"I advise Muslim countries that support the terrorists with their petrodollars to stop," Rouhani was quoted as saying by the website of Iran-run broadcaster on 14 June. "Tomorrow you will be targeted by these savage terrorists. Wash your hands of the killing of Muslims," he said, without naming the countries. Previous accusations levelled against the Sunni monarchies were more frank.

Al-Shayji described these statements, and similar ones made during to Kuwait's Emir Sheikh Sabah Al-Ahmed Al-Sabah to Tehran earlier this month, as "condescending and ridiculous." He blamed Iran and al-Maliki for fuelling sectarian rivalries that paved for the incumbent crisis.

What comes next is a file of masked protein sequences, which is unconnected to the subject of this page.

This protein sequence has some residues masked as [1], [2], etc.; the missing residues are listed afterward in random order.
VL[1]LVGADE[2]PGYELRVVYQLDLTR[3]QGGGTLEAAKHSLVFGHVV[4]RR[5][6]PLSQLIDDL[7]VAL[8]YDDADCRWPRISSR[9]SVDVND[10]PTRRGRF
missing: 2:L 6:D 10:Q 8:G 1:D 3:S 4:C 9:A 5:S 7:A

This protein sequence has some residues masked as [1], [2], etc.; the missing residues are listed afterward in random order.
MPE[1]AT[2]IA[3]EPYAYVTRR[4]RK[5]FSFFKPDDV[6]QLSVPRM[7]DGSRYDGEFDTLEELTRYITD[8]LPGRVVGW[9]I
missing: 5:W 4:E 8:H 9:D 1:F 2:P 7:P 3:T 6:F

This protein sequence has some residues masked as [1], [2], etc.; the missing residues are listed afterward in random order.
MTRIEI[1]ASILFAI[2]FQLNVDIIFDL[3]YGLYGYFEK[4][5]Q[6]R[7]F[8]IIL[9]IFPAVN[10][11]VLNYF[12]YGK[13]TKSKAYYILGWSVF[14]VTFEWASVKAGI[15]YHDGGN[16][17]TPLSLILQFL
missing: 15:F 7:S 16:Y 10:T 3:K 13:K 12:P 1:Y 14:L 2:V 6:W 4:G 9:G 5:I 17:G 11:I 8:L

Ulrichsen sees these funds from Kuwait is what threatens its security.

"So long as ISIL is confined to western and northern Iraq, it is not an immediate threat to Kuwait. However, the flows of funding and support from Kuwait and other Gulf States to varying shades of opposition groups in Syria does inject the possibility of unanticipated blowback, and this will be causing some concern among authorities," Ulrichsen said.

This possibility necessitates an urgent meeting by GCC officials to "iron out its preparations for all options," al-Shayji said, adding that the "least pressing of a set of worrisome possibilities is a Shiite state on the northern borders of Saudi and Kuwait. There has to be a meeting to discuss how this will be dealt with."